NASA Invites Public to Choose Hubble's Next Discovery

Jan 28, 2009
Hubble Space Telescope
Hubble Space Telescope

(PhysOrg.com) -- NASA is giving everyone the opportunity to use the world's most celebrated telescope to explore the heavens and boldly look where the Hubble Space Telescope has never looked before.

NASA is inviting the public to vote for one of six candidate astronomical objects for Hubble to observe in honor of the International Year of Astronomy. The options, which Hubble has not previously photographed, range from far-flung galaxies to dying stars. Votes can be cast until March 1. Hubble's camera will make a high resolution image revealing new details about the object that receives the most votes. The image will be released during the International Year of Astronomy's "100 Hours of Astronomy" from April 2 to 5.

Space enthusiasts can cast their vote at: YouDecide.Hubblesite.org

Everyone who votes also will be entered into a random drawing to receive one of 100 copies of the Hubble photograph made of the winning celestial body.

NASA also invites teachers and students to participate in an accompanying Hubble Space Telescope classroom collage activity that integrates art, science and language arts. Students in participating classes will select their favorite Hubble images and assemble them in a collage. Students in each class also will choose their favorite object from the image voting contest and write essays about why they made their selections.

The Hubble Space Telescope, launched in 1990, was designed so that it can be repaired in space by astronauts. The next servicing mission to the telescope is targeted to launch on space shuttle Atlantis May 12, 2009. Mission objectives include extending Hubble's operational life by five years, repairing its out-of-commission instruments and enhancing its scientific power. To do so, astronauts will replace gyroscopes and batteries on the telescope, repair the Space Telescope Imaging Spectrograph and the Advanced Camera for Surveys and install two new instruments -- the Wide Field Camera 3 and the Cosmic Origins Spectrograph.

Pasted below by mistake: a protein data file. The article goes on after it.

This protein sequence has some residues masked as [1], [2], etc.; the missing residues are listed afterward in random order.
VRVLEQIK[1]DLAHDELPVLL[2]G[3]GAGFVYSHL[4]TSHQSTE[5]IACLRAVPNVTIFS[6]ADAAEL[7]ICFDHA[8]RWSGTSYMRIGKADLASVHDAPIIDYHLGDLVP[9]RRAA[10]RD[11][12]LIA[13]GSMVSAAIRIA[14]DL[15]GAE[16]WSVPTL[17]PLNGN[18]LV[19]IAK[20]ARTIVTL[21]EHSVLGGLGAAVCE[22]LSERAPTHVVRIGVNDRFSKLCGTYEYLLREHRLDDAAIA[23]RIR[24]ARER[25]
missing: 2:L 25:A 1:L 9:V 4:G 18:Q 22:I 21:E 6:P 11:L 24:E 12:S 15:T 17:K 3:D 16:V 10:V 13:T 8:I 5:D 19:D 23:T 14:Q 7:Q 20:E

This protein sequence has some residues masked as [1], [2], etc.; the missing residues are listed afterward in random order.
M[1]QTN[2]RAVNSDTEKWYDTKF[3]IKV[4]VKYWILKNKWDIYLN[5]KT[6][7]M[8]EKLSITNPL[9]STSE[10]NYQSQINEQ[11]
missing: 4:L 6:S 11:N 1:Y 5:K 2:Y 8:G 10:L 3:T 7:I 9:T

For more information about the servicing mission, visit: hubble.nasa.gov/missions/sm4.php

For more information about the Hubble Space Telescope, visit: www.nasa.gov/hubble

Provided by NASA

Explore further: Elon Musk gets fresh challenge with space contract

add to favorites email to friend print save as pdf

Related Stories

Spitzer's SPLASH project dives deep for galaxies

Sep 10, 2014

(Phys.org) —A new survey of galaxies by NASA's Spitzer Space Telescope is taking a plunge into the deep and uncharted waters of our cosmos. In one of the longest surveys the telescope will have ever performed, ...

ESA's bug-eyed telescope to spot risky asteroids

Sep 11, 2014

Spotting Earth-threatening asteroids is tough partly because the sky is so big. But insects offer an answer, since they figured out long ago how to look in many directions at once.

Recommended for you

Video: MAVEN set to slide into orbit around Mars

6 hours ago

A NASA mission to Mars led by the University of Colorado Boulder is set to slide into orbit around the red planet this week after a 10-month, 442-million mile chase through the inner solar system. 

Dawn operating normally after safe mode triggered

6 hours ago

(Phys.org) —The Dawn spacecraft has resumed normal ion thrusting after the thrusting unexpectedly stopped and the spacecraft entered safe mode on September 11. That anomaly occurred shortly before a planned ...

Repaired Opportunity rover readies for 'Marathon Valley'

6 hours ago

With a newly cleared memory, it's time for Opportunity to resume the next stage of its long, long Martian drive. The next major goal for the long-lived rover is to go to Marathon Valley, a spot that (in images ...

Image: Rainbow aurora captured from space station

9 hours ago

Auroras occur when particle radiation from the Sun hits Earth's upper atmosphere, making it glow in a greenish blue light. ESA astronaut Alexander Gerst has one of our planet's best views of this phenomenon, ...

Experts: Mystery fireball was Russian satellite

13 hours ago

People from New Mexico to Montana saw the bright object break apart as it moved slowly northward across the night sky. Witnesses described it as three "rocks" with glowing red and orange streaks.

User comments : 0